Many physicians and nurses have experienced the increasing complexity, waste and injustice of our current healthcare system. Many, including myself, have long worked for reform by supporting an improved and expanded Medicare for All.

For decades, the Commonwealth Fund has tracked U.S. healthcare system performance vs. other rich nations. In 2021, we are again ranked last in performance and highest in cost. With Medicare for All, we can do better.

In December 2020, after congressional hearings, the nonpartisan Congressional Budget Office (CBO) published a working paper that estimates that Medicare for all would save over $400 billion in administrative waste annually -- dollars that could be applied to universal coverage and care.

Even eliminating copayments for patients while maintaining current average payments for doctors and hospitals, national health expenditures would still fall by $40 billion annually. Compare this to our current system, which leaves 31 million uninsured and half of Americans fearful they cannot afford an unexpected medical bill.

Read more

Eye-opening article about hospital pricing
Hospitals don’t want you see the prices they charge for medical procedures and insurers don’t want you to see what they pay for them. This year the federal government has ordered hospitals to publish a complete list of the prices they negotiate with private insurers.
Many hospitals and insurers are fighting this tooth-and-nail.
In an investigative report for the NY Times, Sarah Kliff and Josh Katz have been able to show why, using data from those who have complied with the new law. The data indicates wildly differing pricing for the same procedure, highlighting what a dysfunctional mess our health care system is in.
Here are some examples:
At the University of Mississippi Medical Center, a colonoscopy costs…
$1,463 with a Cigna plan
$2,144 with an Aetna plan
$782 with no insurance at all
At the Hospital of the University of Pennsylvania, a pregnancy test costs…
                                                          $18 for Blue Cross patients in Pennsylvania
                                                          $58 for Blue Cross patients in New Jersey
                                                          $93 for Blue Cross PPO patients in New Jersey
                                                          $10 with no insurance at all
At Aurora St. Luke’s in Milwaukee, an MRI costs United enrollees ...
                                                          $1,093 if they have United’s HMO plan
                                                          $4,029 if they have United’s PPO plan
The full article is available online but you may have to subscribe to their online service.
Tim Bruce

Most European Countries Have Single Payer

Healthcare Now held a forum on European Health Care. The program cleared up some of the myths of European Health Care, and explained that essentially all European countries had single payer systems except one (Slovakia)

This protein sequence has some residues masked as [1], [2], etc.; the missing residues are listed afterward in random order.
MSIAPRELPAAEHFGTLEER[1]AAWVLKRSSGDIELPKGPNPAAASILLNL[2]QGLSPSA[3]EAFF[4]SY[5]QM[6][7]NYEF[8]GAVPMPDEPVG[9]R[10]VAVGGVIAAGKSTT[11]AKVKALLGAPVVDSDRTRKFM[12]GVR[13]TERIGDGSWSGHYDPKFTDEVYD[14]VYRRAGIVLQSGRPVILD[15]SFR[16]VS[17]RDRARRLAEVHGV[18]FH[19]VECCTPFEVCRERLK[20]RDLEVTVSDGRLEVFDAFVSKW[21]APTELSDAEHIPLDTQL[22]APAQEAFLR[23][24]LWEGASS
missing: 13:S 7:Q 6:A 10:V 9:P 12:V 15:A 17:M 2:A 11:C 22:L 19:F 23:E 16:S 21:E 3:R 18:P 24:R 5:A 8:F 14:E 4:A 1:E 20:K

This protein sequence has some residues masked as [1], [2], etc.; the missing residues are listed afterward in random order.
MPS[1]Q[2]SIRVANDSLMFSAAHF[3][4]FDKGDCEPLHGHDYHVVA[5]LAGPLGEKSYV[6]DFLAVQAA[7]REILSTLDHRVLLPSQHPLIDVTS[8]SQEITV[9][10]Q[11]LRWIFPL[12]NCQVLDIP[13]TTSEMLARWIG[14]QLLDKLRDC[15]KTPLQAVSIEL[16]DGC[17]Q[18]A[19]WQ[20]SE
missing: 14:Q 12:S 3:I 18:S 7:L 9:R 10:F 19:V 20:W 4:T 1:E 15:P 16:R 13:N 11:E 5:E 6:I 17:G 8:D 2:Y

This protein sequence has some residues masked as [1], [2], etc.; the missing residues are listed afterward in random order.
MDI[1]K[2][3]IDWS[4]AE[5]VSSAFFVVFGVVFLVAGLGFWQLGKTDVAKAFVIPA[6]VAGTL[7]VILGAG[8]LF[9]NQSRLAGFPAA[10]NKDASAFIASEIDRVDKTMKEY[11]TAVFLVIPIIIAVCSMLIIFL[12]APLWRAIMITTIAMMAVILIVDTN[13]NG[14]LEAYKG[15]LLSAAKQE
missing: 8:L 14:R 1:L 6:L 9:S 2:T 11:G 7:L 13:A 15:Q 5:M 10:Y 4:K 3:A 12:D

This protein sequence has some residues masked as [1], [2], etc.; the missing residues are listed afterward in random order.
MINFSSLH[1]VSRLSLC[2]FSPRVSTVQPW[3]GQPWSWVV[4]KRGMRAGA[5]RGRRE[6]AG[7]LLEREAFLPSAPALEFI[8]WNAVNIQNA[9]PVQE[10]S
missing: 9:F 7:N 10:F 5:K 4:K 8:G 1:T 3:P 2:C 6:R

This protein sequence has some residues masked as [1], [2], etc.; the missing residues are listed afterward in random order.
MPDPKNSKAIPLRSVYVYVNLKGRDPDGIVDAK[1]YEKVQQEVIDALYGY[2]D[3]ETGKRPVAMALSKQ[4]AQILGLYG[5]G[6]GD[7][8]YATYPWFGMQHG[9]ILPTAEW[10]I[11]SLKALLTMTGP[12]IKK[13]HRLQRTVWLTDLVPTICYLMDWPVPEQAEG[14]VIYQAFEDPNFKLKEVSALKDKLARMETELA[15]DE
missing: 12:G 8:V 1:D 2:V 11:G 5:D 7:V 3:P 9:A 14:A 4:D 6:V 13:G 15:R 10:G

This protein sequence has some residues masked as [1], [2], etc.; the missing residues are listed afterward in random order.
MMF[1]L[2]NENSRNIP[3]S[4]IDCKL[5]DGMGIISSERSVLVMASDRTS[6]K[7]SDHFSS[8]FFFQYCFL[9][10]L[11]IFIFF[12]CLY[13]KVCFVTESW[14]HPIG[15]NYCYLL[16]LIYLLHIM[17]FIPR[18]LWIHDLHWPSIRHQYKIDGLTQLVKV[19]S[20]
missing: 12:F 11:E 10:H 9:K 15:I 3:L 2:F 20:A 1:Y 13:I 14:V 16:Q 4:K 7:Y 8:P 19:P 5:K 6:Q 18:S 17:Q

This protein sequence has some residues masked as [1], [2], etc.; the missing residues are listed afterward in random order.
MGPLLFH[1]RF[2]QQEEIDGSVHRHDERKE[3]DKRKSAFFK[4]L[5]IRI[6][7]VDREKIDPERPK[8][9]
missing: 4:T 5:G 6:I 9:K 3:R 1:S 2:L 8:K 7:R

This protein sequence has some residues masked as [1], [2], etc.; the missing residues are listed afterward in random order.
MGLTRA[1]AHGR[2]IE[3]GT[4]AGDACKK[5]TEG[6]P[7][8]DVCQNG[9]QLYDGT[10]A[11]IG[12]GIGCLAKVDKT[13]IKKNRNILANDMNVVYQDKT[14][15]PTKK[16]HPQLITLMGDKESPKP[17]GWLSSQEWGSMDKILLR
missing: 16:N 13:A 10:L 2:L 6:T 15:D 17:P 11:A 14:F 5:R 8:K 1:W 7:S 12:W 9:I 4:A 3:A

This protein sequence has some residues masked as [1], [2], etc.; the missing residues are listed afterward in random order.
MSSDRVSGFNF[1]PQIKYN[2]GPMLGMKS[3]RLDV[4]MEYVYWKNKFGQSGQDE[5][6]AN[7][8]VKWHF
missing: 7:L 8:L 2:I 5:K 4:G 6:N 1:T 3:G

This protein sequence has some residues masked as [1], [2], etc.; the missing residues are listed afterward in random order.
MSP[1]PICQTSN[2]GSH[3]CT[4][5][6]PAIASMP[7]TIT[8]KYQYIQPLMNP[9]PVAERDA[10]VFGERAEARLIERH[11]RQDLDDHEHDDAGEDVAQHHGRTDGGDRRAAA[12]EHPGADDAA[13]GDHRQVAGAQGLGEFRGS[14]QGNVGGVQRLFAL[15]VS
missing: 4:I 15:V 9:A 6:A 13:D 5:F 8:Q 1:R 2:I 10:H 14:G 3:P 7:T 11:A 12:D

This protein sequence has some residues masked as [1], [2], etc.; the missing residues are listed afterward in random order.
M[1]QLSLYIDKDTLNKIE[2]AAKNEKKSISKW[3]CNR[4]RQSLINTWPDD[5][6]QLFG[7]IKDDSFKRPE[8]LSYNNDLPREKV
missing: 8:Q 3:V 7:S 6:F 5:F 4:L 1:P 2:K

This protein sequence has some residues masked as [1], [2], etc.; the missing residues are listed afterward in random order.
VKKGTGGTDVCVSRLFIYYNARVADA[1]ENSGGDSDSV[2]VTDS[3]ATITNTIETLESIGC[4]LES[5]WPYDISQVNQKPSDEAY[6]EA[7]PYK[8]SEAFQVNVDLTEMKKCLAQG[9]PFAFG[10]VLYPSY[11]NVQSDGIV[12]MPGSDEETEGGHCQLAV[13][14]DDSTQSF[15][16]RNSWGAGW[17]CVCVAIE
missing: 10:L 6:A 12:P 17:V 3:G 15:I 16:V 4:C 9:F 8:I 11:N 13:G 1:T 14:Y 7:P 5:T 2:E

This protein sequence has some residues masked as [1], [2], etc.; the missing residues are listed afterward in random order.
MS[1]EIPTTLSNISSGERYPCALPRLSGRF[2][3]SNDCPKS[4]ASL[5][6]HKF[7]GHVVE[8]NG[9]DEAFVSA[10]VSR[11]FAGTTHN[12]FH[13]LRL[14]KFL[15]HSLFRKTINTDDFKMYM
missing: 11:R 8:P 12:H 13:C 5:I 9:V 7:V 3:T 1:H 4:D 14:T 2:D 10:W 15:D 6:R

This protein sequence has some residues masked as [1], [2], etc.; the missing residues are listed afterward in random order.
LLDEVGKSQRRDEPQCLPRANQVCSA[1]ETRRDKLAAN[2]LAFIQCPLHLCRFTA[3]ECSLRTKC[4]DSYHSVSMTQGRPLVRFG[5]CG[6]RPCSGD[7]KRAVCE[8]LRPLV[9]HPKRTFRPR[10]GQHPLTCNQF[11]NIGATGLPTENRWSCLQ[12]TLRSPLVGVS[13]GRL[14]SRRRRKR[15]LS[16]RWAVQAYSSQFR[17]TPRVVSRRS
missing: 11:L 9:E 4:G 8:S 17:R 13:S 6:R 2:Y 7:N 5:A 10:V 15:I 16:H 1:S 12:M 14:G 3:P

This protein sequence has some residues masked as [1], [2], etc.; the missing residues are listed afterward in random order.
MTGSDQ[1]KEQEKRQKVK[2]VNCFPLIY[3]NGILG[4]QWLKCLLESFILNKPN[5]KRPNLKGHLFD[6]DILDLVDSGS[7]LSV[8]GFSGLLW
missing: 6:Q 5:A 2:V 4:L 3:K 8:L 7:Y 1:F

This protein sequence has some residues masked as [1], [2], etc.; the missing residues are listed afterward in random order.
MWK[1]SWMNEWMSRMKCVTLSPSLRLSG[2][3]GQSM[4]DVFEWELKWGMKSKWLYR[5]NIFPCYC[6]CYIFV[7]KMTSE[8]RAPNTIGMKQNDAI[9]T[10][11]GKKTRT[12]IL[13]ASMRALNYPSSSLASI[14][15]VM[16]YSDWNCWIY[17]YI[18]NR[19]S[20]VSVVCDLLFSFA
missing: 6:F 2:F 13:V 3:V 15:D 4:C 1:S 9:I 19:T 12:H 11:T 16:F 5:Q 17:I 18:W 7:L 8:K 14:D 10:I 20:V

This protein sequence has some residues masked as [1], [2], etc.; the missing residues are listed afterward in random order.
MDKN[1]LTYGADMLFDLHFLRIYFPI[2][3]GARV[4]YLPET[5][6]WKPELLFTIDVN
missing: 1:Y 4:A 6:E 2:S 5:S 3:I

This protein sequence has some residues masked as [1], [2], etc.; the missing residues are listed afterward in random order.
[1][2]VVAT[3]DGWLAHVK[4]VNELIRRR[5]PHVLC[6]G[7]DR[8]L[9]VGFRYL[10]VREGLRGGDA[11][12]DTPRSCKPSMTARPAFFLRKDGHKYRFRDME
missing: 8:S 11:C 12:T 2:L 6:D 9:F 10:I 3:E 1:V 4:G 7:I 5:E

Media, pundits, and legislators claim we can "build on the current system" to achieve universal healthcare coverage, and that there are "multiple pathways" which don't require eliminating for-profit, employer-based insurance. Proponents often cite European countries like Switzerland, Germany and the Netherlands as examples of countries that have achieved universal coverage without single payer.

The truth is that none of our peer countries have achieved universal healthcare through a private, for-profit insurance system. Most high-income countries run single payers; the ones that do not, rely on sickness funds or other quasi-public institutions rather than private insurers. This project looks more closely at those healthcare systems and examines how exactly they provide universal coverage for their residents. 

Most of the 35 countries in the European Union .  .  .  agreement have single payer healthcare systems. And in every country but Slovakia, primary coverage is provided by public or quasi-public entities.

27 countries run single payer systems

6 other countries, including Switzerland and Germany, allow sickness funds or quasi-public entities to provide primary health coverage

1 country allows for-profit insurers to provide primary coverage: Slovakia .  . 

"Medicare For Some": Neither Universal Nor Sustainable

"Medicare for some" bills tinker around the edges of for-profit multipayers and don't include strong national regulation on spending.

Several pieces of legislation have been introduced recently, all purporting to achieve universal healthcare. Almost all of them retain the current system of for-profit insurers, and only the Medicare for All bills actually institute nationwide regulation on spending.

If you missed it, and want to see the program, go to this link:

For a summary of the program, with the main points in print and in graphics, go here


This is a snapshot of how various EU healthcare systems are financed.
18" X 24"

We are asking for a donation of $5 to $15 for individual signs. 
At this point we are not mailing out signs.   If you would like a Medicare for All Lawn Sign, please contact the person closest to you.

Cincinnati:  Dee Chavez   (513-413-1178)

Cleveland:  Thera Parks,    (440) 787-6517

Columbus:   Bob Krasen   (614-261-0754)

Dayton:    Matt Noordsij-Jones  (937-321-8698)

Medina:  Kristin Kranz  (330-635-6435)

Niles:  Julie Stout  (330-957-1490)    julieannstout@gmail.

Toledo:  John Ross
Bumper Stickers are also Available
If you are interested in obtaining one or more bumper stickers, contact Kendall Mays at
SPAN Ohio links

To send articles, events, letters, or comments to this newsletter, please email them to the Communications Committee (Lynne Rustad, Tim Bruce, Barb Walden, Matt Noordsij-Jones, Linda Brown, and Bob Parker [Chair])

This newsletter is posted under Resources on the SPAN Web Site.
Web site: SPAN Ohio
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SPAN Ohio is a 501(c)4 non-profit organization.
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Single-Payer Action Network Ohio (SPAN Ohio) · 31100 Cedar Rd · Pepper Pike, OH 44124-4433 · USA